At last, Yoan Moncada gets to show fans what the hype is about

GREENVILLE, S.C. — For his first batting practice with the Greenville Drive, Yoan Moncada had to borrow a teammate’s batting helmet.He’d forgotten to ask the clubhouse at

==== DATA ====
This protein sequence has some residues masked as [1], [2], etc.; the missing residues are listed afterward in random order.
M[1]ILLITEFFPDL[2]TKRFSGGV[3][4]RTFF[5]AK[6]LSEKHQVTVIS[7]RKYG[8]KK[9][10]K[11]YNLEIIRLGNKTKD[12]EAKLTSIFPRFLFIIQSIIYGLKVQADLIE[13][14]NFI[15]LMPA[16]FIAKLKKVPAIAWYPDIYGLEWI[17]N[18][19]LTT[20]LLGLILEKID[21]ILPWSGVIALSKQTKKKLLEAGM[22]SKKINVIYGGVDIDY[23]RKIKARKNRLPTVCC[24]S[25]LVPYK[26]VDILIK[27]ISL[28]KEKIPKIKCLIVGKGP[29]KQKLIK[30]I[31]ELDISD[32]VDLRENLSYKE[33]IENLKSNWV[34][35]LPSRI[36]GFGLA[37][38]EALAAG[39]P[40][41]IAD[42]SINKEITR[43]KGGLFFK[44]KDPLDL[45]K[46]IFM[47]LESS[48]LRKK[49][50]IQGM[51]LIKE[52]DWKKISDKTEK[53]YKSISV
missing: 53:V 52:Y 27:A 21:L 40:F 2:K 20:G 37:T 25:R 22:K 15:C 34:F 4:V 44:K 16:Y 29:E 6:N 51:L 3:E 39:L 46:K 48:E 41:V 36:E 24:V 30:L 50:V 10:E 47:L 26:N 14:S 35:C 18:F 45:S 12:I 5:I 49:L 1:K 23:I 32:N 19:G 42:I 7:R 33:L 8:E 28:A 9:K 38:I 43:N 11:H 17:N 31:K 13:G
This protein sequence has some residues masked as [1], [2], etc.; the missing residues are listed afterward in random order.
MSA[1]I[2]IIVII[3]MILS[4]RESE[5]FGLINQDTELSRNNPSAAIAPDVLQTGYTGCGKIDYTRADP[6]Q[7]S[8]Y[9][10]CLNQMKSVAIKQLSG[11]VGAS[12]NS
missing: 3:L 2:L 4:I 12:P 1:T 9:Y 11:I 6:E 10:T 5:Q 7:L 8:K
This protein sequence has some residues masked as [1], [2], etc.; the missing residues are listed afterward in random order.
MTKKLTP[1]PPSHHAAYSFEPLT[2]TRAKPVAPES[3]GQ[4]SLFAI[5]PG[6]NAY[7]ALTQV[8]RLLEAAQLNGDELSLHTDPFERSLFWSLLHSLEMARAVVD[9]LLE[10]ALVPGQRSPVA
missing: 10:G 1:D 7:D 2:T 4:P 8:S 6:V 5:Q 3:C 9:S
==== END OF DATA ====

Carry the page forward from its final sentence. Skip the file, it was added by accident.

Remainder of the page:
tendant for one of his own when he arrived at Fluor Field, home of Boston’s low Single-A farm club, so he used Mauricio Dubon’s helmet when it wasn’t Dubon’s turn at the plate. It was quite the welcome to the club. MORE: Moncada's Florida debut drew one fan | Scouting the Prospects: Carlos CorreaThat hiccup didn’t stop him from spraying line drives around the field, of course. The 19-year-old switch hitter — he turns 20 on May 27 — arrived in Greenville with lofty expectations. The Red Sox gave Moncada a $31.5 million signing bonus in March after he defected from Cuba, and he’s been in Fort Myers, Fla., for extended spring training since.Despite those expectations, the Red Sox have preached patience since signing Moncada, and Moncada said repeatedly during Monday’s pregame media session — through translator Laz Gutierrez, who is one of Boston’s mental skills coaches in the minor leagues — that he understood and welcomed that approach.Still, Monday’s game in Greenville was a welcome change of scenery.“He says he loves playing in front of a lot of people, a lot of fans,” Gutierrez said as Moncada offered a laugh that needed no translation. “That was one of the things about Fort Myers that was driving him a little crazy.” I'm told 144 of these Yoan Moncada shirts were ordered for tonight. $25 a pop.— Ryan Fagan (@ryanfagan) May 18, 2015Moncada was in the starting lineup Monday, batting sixth and playing second base for the Drive. Whether that’s his eventual position remains to be seen — perennial All-Star Dustin Pedroia plays there for the Red Sox and his current deal runs through 2021 — but that’s where he’ll play primarily for Greenville. He played shortstop and second base in Cuba, and his bat projects well enough to play either corner outfield spot or even third base in the majors.That’s not at the top of his thought process at the moment. Moncada used his time in Fort Myers to become more familiar with his new organization, one he admittedly knew little about before he signed.“He thinks that he has a better understanding of what the organizational philosophy is, what the fundamental philosophy is,” Gutierrez said, translating Moncada’s answer. “He’s taken advantage of that since he’s been here, learning what it is and he hopes that at some point, whether it’s this year or the next or the year after that, help this team win a World Series and be a productive member of the organization.”His transition from Cuba into the Boston organization was made a little easier by talking with outfielder Rusney Castillo, a fellow Cuban who signed a reported six-year, $72.5 million contract with the Sox last August.“The first one he sought out was Rusney, and Rusney sought him out, as well,” said Gutierrez, again translating Moncada’s reply. “They had a long conversation in spring training, and Rusney provided great insight, not only about the organization, but baseball here in the United States, and he thinks that’s helped him out a lot. One of the things that really was highlighted in that conversation was discipline, and how disciplined the game is here in the United States.”UPDATE: Moncada had what could be described as a rusty debut. He grounded out twice and reached on an error, but he also showed good patience by refusing to chase pitches and drawing a walk with runners on second and third and one out in the third inning. That was smack dab in the middle of a seven-run rally for the Drive; he scored both times he reached base.With runners on second and third with one out, Moncada shows a bit more patience and draws a walk.— Ryan Fagan (@ryanfagan) May 19, 2015“That first AB, he had the butterflies going,” Gutierrez said. “Thereafter, he settled down a bit. He wished the results would have been better, but they weren’t.”In the field, he made a couple of nice plays, including a spectacular grab of a would-be line-drive RBI single to end the Lexington third inning. He also, though, committed an error (failing to field a sharp grounder) in the middle of Lexington’s six-run sixth. Which play stuck with him more, the snag or the error? “He likes to focus on the positives, so definitely the line drive,” Gutierrez said. And now Game 1 is in the books. "His tools, the body, he looks like what you’d want a big league player to look like in a uniform," Greenville manager Darren Fenster said. "I think what we have to understand is this is still a kid. He's going to have expectations tied to him for the number he signed for for his entire career. He's here for the same reason other guys are here, he's got some work to be done in order to get better and eventually move up the ladder like everybody else."

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